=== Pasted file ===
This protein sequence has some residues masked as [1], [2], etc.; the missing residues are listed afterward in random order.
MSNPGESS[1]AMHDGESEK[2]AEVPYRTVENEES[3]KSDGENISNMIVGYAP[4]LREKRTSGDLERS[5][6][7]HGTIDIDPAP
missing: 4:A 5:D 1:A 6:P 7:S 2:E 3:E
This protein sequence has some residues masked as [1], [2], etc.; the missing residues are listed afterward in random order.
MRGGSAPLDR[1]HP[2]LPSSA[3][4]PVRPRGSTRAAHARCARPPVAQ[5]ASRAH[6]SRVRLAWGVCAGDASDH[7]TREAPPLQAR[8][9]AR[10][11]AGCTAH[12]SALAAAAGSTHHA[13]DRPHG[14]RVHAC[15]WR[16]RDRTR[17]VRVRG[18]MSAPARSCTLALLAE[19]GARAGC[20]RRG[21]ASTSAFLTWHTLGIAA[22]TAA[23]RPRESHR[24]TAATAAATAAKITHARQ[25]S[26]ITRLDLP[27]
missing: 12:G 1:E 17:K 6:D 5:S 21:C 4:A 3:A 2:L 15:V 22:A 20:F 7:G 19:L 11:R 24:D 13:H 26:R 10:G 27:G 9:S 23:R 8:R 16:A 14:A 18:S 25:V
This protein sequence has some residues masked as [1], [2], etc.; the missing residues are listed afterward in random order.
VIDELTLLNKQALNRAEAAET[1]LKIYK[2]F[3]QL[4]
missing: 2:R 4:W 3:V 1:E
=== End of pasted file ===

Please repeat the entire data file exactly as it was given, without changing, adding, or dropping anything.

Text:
This protein sequence has some residues masked as [1], [2], etc.; the missing residues are listed afterward in random order.
MSNPGESS[1]AMHDGESEK[2]AEVPYRTVENEES[3]KSDGENISNMIVGYAP[4]LREKRTSGDLERS[5][6][7]HGTIDIDPAP
missing: 4:A 5:D 1:A 6:P 7:S 2:E 3:E
This protein sequence has some residues masked as [1], [2], etc.; the missing residues are listed afterward in random order.
MRGGSAPLDR[1]HP[2]LPSSA[3][4]PVRPRGSTRAAHARCARPPVAQ[5]ASRAH[6]SRVRLAWGVCAGDASDH[7]TREAPPLQAR[8][9]AR[10][11]AGCTAH[12]SALAAAAGSTHHA[13]DRPHG[14]RVHAC[15]WR[16]RDRTR[17]VRVRG[18]MSAPARSCTLALLAE[19]GARAGC[20]RRG[21]ASTSAFLTWHTLGIAA[22]TAA[23]RPRESHR[24]TAATAAATAAKITHARQ[25]S[26]ITRLDLP[27]
missing: 12:G 1:E 17:K 6:D 5:S 21:C 4:A 3:A 2:L 15:V 22:A 20:F 7:G 19:L 11:R 24:D 13:H 26:R 10:G 27:G 9:S 23:R 8:R 16:A 14:A 18:S 25:V
This protein sequence has some residues masked as [1], [2], etc.; the missing residues are listed afterward in random order.
VIDELTLLNKQALNRAEAAET[1]LKIYK[2]F[3]QL[4]
missing: 2:R 4:W 3:V 1:E